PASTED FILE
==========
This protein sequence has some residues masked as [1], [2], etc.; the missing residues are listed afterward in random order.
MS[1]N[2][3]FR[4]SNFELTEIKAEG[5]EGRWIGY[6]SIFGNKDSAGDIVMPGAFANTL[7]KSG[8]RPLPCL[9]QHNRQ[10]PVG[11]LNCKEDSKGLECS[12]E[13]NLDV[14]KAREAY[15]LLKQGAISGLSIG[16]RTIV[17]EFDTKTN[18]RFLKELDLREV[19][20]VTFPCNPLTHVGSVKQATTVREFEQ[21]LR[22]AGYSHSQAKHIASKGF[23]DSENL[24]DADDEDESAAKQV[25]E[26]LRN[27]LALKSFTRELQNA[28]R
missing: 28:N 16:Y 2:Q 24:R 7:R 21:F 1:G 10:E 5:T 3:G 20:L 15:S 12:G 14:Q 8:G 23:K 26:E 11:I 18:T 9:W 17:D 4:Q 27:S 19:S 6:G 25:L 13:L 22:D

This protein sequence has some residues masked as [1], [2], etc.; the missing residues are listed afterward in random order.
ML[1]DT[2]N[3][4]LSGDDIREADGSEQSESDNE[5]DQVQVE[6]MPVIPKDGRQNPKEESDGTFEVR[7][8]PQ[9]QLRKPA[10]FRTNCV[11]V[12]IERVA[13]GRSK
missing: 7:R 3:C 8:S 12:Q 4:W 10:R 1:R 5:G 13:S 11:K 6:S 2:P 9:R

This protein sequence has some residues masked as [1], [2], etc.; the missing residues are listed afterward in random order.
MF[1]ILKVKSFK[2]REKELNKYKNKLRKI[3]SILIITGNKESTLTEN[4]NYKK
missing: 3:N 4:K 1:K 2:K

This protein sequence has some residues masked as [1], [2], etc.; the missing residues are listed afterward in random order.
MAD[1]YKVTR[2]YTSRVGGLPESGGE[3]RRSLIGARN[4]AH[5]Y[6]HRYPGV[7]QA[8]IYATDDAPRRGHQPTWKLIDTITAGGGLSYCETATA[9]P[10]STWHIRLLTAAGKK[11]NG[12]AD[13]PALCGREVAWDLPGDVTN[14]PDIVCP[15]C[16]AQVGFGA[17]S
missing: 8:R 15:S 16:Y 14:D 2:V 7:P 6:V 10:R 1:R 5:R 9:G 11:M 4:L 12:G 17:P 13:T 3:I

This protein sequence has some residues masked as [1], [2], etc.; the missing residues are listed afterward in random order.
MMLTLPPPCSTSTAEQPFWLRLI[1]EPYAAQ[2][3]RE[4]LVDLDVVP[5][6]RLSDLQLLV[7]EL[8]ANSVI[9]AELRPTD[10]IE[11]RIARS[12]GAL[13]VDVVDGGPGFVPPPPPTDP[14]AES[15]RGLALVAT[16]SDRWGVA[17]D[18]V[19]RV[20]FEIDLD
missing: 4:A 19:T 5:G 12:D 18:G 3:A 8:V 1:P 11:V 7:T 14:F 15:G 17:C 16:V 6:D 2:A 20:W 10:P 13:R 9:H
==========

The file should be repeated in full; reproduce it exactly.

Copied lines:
This protein sequence has some residues masked as [1], [2], etc.; the missing residues are listed afterward in random order.
MS[1]N[2][3]FR[4]SNFELTEIKAEG[5]EGRWIGY[6]SIFGNKDSAGDIVMPGAFANTL[7]KSG[8]RPLPCL[9]QHNRQ[10]PVG[11]LNCKEDSKGLECS[12]E[13]NLDV[14]KAREAY[15]LLKQGAISGLSIG[16]RTIV[17]EFDTKTN[18]RFLKELDLREV[19][20]VTFPCNPLTHVGSVKQATTVREFEQ[21]LR[22]AGYSHSQAKHIASKGF[23]DSENL[24]DADDEDESAAKQV[25]E[26]LRN[27]LALKSFTRELQNA[28]R
missing: 28:N 16:Y 2:Q 24:R 7:R 21:F 1:G 10:E 5:T 3:G 20:L 15:S 12:G 14:Q 8:G 23:K 26:E 11:I 18:T 9:W 17:D 4:Q 27:S 19:S 6:G 25:L 13:L 22:D

This protein sequence has some residues masked as [1], [2], etc.; the missing residues are listed afterward in random order.
ML[1]DT[2]N[3][4]LSGDDIREADGSEQSESDNE[5]DQVQVE[6]MPVIPKDGRQNPKEESDGTFEVR[7][8]PQ[9]QLRKPA[10]FRTNCV[11]V[12]IERVA[13]GRSK
missing: 7:R 3:C 8:S 12:Q 4:W 10:R 1:R 5:G 13:S 11:K 6:S 2:P 9:R

This protein sequence has some residues masked as [1], [2], etc.; the missing residues are listed afterward in random order.
MF[1]ILKVKSFK[2]REKELNKYKNKLRKI[3]SILIITGNKESTLTEN[4]NYKK
missing: 3:N 4:K 1:K 2:K

This protein sequence has some residues masked as [1], [2], etc.; the missing residues are listed afterward in random order.
MAD[1]YKVTR[2]YTSRVGGLPESGGE[3]RRSLIGARN[4]AH[5]Y[6]HRYPGV[7]QA[8]IYATDDAPRRGHQPTWKLIDTITAGGGLSYCETATA[9]P[10]STWHIRLLTAAGKK[11]NG[12]AD[13]PALCGREVAWDLPGDVTN[14]PDIVCP[15]C[16]AQVGFGA[17]S
missing: 8:R 15:S 16:Y 14:D 2:V 7:P 6:V 10:R 1:R 5:R 9:G 11:M 4:L 12:G 17:P 13:T 3:I

This protein sequence has some residues masked as [1], [2], etc.; the missing residues are listed afterward in random order.
MMLTLPPPCSTSTAEQPFWLRLI[1]EPYAAQ[2][3]RE[4]LVDLDVVP[5][6]RLSDLQLLV[7]EL[8]ANSVI[9]AELRPTD[10]IE[11]RIARS[12]GAL[13]VDVVDGGPGFVPPPPPTDP[14]AES[15]RGLALVAT[16]SDRWGVA[17]D[18]V[19]RV[20]FEIDLD
missing: 4:A 19:T 5:G 12:D 18:G 3:A 8:V 1:P 11:V 7:T 14:F 15:G 17:C 16:V 6:D 2:A 20:W 10:P 13:R 9:H